The agenda 14 behind the screens - Day 3

"Left a little bit" said David, "no right a bit" said Kevin. Screen positioning is a delicate business but as with the balancing of the audio across the speakers absolutely key to good presentation. Being part of The agenda team was proving to be so much more than talking about information security I am finding out. Is interplay like this between management giving me insight into our market positioning and a view on top management discussions?

Having arrived late the night before in Newcastle following a long drive south from Perth there was a sense of urgency in the room as again a morning set up was needed before the delegates arrive. Today's audio visual lesson then was about fine lines and margins. You need to be in control of the straight lines on the screen, but often face the challenge, as in this case, of whether to use our screen and projector or the hotel’s. We are pretty flexible and Giles has most things covered with different configurations for front and rear projection.

The agenda 14, like all those that have gone before has a simple structure. A welcome from David, then Kevin with an overview of latest news on standards. This year ISO 55001 (asset management) is a major talking point, did you know you can do a degree in Terotechnology?

Keith and I complete the morning session before Richard takes the delegates through all the potential changes to ISO 9001 and ISO 14001 in the afternoon. Given that the majority of delegates are quality, health and safety or environment managers, the afternoon session is eagerly awaited and is clearly popular from the feedback we've received.

So having established yesterday the need to understand organisational context, a requirement that crosses all the Annex SL based standards, we turn our attention to scope. For many this starts with the scope that appears on the certificate. As an assessor I spend a fair bit of time on this, as part of an initial assessment visit is how companies want to present themselves through the delivery of their products and services and is clearly critical for their operation and submission as part of bids to opportunities. But scope for all standards now is about ensuring that the external and internal issues identified in the context are referred to so that it’s clear who’s in, who’s out (I leave the shaking it all about to Richard [for international readers please refer to the text of the Hokey Cokey]).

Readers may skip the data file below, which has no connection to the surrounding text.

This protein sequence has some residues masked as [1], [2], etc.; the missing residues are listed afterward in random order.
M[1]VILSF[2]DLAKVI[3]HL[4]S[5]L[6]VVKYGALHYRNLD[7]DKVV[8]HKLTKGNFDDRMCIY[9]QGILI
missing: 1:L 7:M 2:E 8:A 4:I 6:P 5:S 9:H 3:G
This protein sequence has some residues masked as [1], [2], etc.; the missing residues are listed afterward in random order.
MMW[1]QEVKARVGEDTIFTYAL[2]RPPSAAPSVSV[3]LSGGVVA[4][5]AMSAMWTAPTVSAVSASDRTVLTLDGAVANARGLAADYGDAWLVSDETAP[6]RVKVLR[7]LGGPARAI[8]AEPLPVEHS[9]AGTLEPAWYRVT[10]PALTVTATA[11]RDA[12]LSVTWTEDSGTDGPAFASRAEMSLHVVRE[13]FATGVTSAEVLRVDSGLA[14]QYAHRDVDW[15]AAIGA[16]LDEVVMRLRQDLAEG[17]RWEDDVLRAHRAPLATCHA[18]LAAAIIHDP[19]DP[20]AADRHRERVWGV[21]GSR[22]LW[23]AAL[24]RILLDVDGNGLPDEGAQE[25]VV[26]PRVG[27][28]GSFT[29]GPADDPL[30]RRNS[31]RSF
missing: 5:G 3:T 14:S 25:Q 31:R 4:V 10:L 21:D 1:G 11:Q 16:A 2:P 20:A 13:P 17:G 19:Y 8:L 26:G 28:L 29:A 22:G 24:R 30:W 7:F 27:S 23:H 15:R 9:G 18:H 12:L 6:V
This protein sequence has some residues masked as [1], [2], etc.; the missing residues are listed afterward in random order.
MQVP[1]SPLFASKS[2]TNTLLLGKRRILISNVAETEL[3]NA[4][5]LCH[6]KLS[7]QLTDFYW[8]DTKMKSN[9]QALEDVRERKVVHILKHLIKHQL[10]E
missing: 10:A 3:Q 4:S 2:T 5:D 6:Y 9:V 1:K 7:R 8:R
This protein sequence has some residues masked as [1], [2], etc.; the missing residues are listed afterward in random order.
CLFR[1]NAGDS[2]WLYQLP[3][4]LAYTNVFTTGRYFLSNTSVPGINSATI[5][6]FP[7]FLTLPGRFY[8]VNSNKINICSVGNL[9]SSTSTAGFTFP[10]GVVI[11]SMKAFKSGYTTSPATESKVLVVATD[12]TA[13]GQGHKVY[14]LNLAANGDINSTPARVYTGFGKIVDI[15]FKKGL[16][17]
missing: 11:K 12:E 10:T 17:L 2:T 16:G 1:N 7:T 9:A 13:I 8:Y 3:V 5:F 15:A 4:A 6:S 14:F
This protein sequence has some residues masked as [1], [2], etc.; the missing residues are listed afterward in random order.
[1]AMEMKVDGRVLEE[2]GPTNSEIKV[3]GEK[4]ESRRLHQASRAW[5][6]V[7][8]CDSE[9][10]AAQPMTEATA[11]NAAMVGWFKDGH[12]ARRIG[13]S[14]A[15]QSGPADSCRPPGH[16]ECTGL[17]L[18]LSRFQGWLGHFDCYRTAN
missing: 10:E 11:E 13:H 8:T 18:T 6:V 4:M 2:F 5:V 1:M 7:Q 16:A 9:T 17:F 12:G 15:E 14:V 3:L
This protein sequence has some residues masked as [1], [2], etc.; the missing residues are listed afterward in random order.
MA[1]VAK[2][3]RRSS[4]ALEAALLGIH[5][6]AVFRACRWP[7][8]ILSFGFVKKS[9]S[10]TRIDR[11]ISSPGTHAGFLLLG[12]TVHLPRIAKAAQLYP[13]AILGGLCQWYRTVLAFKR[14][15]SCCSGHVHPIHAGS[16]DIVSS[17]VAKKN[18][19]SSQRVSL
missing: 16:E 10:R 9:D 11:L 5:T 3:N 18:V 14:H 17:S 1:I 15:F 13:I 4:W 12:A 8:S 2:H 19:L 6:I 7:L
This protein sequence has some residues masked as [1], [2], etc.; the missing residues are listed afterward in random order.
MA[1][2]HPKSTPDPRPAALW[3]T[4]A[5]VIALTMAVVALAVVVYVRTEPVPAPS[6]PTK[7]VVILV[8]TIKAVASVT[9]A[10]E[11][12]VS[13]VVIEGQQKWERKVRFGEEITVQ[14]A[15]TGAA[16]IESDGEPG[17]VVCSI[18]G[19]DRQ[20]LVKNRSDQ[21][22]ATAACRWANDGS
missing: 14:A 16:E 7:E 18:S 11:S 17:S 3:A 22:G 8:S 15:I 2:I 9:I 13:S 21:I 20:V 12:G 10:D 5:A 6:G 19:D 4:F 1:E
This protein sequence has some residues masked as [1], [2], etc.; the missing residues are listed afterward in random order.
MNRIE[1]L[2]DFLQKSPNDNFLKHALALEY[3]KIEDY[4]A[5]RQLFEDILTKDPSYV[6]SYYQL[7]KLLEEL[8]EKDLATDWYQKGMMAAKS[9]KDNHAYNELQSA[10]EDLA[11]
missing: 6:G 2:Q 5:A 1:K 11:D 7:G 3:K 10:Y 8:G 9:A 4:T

From an assessors point of view scope is often the first element of documentation we see, a record that establishes the boundary for what we are going to assess. There are many aspects to a good scope, but for me fundamentally it helps me to understand two things. What resources does the management system draw on and what is the practical framework for the risk method.

Where my reflections on Perth were about getting the basics right, Newcastle proved to be more about the specifics and details. Discussions on appropriate technologies and relationships with the supply chain seemed to be the topics that attendees wanted to talk about. What or whether to share those details with the supply chain or customer, perhaps you have some experience on this topic?

So back to The agenda and structure of the day’s end. Claire and Amanda always start the packing to make sure we get away in good time. Experience has taught them that once lunch is over all the hand-out material can be boxed and the reception packed away. So when David closes the day, the process of taking everything down and loading the van is aided by having an extra two pairs of hands. The drive to Leeds was uneventful and we got there in good time to meet some other colleagues and do the majority of the set-up. Perhaps a Friday lie-in will be possible . . .